Recycling gray water

Recycling gray water

By Jim Twamley

I have no problem recycling RV gray water onto grass, shrubs and trees. Plants will thrive on RV gray water if you don’t use harsh soaps or chemicals. Your gray tank holds shower water, laundry water (if you have a washer and dryer), dishwater, teeth brushing and hand washing water. If you think about it, that amounts to a lot of water usage. Selecting plant-friendly biodegradable detergents and soaps will allow you to recycle this water instead of allowing it to go to waste.

I’ve stayed at many campgrounds that didn’t have sewer drains at the campsites. We can usually go two weeks before having to dump our black water, but the gray water tank will only last about three days before we need to empty. I’m too lazy to pack everything up and go to the dump station, so I water the surrounding vegetation with our gray water.

EDITOR’S NOTE: If you wish to follow Jim’s advice, please check with the campground owner or manager first to be sure he or she approves.

You will need an adapter (sold at most RV stores or at Amazon) that will attach to a standard garden hose and to your black/gray water drain pipe. If you didn’t already know, there is a controversy surrounding this idea. Some parks forbid the practice and some people argue that it is unsanitary. I don’t let the hose sit in one place causing a puddle, but move it around to different plants until the tank is empty. In many parts of the country water is in limited supply and recycling gray water makes more sense than sending it down the sewer to a treatment facility.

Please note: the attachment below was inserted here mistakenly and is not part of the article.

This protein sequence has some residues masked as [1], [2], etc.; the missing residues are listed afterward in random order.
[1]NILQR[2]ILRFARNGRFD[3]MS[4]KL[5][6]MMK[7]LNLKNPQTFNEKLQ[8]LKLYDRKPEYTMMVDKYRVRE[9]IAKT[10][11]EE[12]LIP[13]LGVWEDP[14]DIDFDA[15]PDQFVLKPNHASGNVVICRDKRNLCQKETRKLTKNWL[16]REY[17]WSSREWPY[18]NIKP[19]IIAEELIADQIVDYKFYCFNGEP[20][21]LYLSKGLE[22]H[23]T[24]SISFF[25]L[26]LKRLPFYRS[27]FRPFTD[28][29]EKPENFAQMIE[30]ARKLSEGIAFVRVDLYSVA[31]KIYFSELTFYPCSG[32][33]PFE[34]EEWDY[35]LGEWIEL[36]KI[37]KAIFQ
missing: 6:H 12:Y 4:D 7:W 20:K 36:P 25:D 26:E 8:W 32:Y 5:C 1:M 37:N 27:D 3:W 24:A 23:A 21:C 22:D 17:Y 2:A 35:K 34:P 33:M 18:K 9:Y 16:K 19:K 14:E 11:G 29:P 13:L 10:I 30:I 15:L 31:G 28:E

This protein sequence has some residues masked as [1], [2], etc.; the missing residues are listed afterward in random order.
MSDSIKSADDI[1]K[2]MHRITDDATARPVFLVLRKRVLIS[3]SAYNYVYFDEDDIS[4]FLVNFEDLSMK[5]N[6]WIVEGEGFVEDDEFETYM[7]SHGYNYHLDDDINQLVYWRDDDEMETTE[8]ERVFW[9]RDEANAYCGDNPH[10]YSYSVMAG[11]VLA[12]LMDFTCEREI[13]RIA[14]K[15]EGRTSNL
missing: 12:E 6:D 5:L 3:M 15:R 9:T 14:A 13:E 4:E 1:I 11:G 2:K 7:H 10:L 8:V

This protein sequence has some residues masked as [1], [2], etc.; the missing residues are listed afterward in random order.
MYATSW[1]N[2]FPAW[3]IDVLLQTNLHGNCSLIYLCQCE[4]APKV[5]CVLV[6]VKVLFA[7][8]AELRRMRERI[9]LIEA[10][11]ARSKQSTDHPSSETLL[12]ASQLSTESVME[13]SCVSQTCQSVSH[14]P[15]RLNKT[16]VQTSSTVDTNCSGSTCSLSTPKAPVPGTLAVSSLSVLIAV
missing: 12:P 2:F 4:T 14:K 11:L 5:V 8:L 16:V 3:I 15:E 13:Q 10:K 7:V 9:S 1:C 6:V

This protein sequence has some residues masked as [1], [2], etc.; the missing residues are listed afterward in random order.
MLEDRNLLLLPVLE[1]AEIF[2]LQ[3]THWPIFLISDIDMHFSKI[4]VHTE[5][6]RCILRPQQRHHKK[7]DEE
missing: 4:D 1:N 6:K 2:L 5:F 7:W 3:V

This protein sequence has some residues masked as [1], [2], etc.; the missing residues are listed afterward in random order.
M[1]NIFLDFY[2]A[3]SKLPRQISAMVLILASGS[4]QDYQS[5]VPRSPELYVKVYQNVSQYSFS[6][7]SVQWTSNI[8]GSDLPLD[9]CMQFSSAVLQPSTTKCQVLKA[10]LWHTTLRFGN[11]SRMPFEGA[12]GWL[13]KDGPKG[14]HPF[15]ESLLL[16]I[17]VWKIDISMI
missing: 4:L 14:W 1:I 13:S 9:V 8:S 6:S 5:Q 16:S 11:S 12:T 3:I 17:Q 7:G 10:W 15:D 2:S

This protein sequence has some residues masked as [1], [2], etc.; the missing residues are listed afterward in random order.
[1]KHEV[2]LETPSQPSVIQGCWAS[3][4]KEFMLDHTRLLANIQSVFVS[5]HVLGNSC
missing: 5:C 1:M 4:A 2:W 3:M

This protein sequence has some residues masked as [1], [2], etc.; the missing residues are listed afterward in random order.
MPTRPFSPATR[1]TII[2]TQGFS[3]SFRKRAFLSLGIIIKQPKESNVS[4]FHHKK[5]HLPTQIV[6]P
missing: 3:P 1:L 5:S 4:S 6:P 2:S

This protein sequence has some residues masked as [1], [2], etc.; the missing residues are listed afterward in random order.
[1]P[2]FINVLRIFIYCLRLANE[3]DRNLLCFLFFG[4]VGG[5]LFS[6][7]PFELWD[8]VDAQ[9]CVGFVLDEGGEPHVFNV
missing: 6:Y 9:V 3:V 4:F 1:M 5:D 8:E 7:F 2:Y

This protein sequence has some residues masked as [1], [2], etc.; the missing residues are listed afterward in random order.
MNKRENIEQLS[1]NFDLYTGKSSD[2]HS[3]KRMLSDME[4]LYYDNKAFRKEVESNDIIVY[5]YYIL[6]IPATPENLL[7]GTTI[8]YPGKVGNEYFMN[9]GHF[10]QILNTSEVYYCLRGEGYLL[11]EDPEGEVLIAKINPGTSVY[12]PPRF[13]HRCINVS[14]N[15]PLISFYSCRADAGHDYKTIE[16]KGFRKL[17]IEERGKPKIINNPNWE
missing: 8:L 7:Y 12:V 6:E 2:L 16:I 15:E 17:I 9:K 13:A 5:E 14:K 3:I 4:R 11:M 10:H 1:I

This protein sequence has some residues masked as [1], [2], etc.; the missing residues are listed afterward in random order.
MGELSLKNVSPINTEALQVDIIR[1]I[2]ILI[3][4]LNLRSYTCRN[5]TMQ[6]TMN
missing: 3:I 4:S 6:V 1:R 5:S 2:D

When I’m at a fairground or outdoor event that has RV parking on the grass, I use a short hose to drain my gray water tank directly under the RV. By doing it this way you don’t encroach on your neighbor’s space. Instead of throwing an old hose away, I recycle it for this use. I know some folks object to this method of disposing of gray water and that’s why it remains a controversy. Because of waterborne diseases like cholera, you should always dispose of black water into a sewer system. Gray water, on the other hand, has far fewer contaminates and in my opinion is safe enough for recycling. As long as you are not offloading gray water near water sources such as a lake, stream or a well, there should be no problem.